Evan Bromfield is a research assistant at the Centre For Food Safety in Washington D.C. and a vertical farming enthusiast and blogger. Read this recent article from his blog that considers what most don’t consider when thinking about vertical farming.
Designers love to praise vertical farms’ sustainability and combating climate change is a huge part of that, but there’s a lot more nuance than most other articles go into.
Sustainability is not just a measure of how much water your system recycles or how many solar panels it uses, and these resources are not the only things that affect climate change.
Not only that, but also there isn’t just one type of vertical farm: there are farmscrapers, farms that float, rooftop gardens, converted warehouses, and tricked-out greenhouses just to name a few.
The kicker? Each model is going to have entirely different measures of sustainability, especially when it comes to a carbon footprint.
Let’s take the obvious example. The original farmscraper envisioned by Dickson Despommier, whose name everyone should know, is a 30-story building bearing a tremendous amounts of water and carbon-rich plant weight. What is such a structure’s carbon footprint?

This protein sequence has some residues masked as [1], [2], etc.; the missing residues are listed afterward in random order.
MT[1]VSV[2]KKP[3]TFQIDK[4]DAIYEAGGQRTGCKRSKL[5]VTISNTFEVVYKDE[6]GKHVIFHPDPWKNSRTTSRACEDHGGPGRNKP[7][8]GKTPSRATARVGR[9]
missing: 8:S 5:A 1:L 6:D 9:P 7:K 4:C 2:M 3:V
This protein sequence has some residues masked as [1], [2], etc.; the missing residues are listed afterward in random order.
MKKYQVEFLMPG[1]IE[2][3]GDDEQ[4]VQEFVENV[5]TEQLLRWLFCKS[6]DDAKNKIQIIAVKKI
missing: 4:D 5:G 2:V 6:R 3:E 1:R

Looking at one emblematic skyscraper (1 Penn Plaza for the purposes of this exercise), we can calculate the estimated square footage of such a farmscraper.* Once we have an estimated square footage, we can use a carbon footprint calculator to see where it falls. In New York City, the carbon footprint of one of Despommier’s vertical farms is 63,360 metric tons of CO2 just in construction.** This means that for every floor built, 2,112 tons of CO2 are released into the atmosphere. To put that into perspective, the average American produced 19.8 tonnes from 1980-2006 (much higher than the average Chinese citizen who only produced 4.6 tonnes).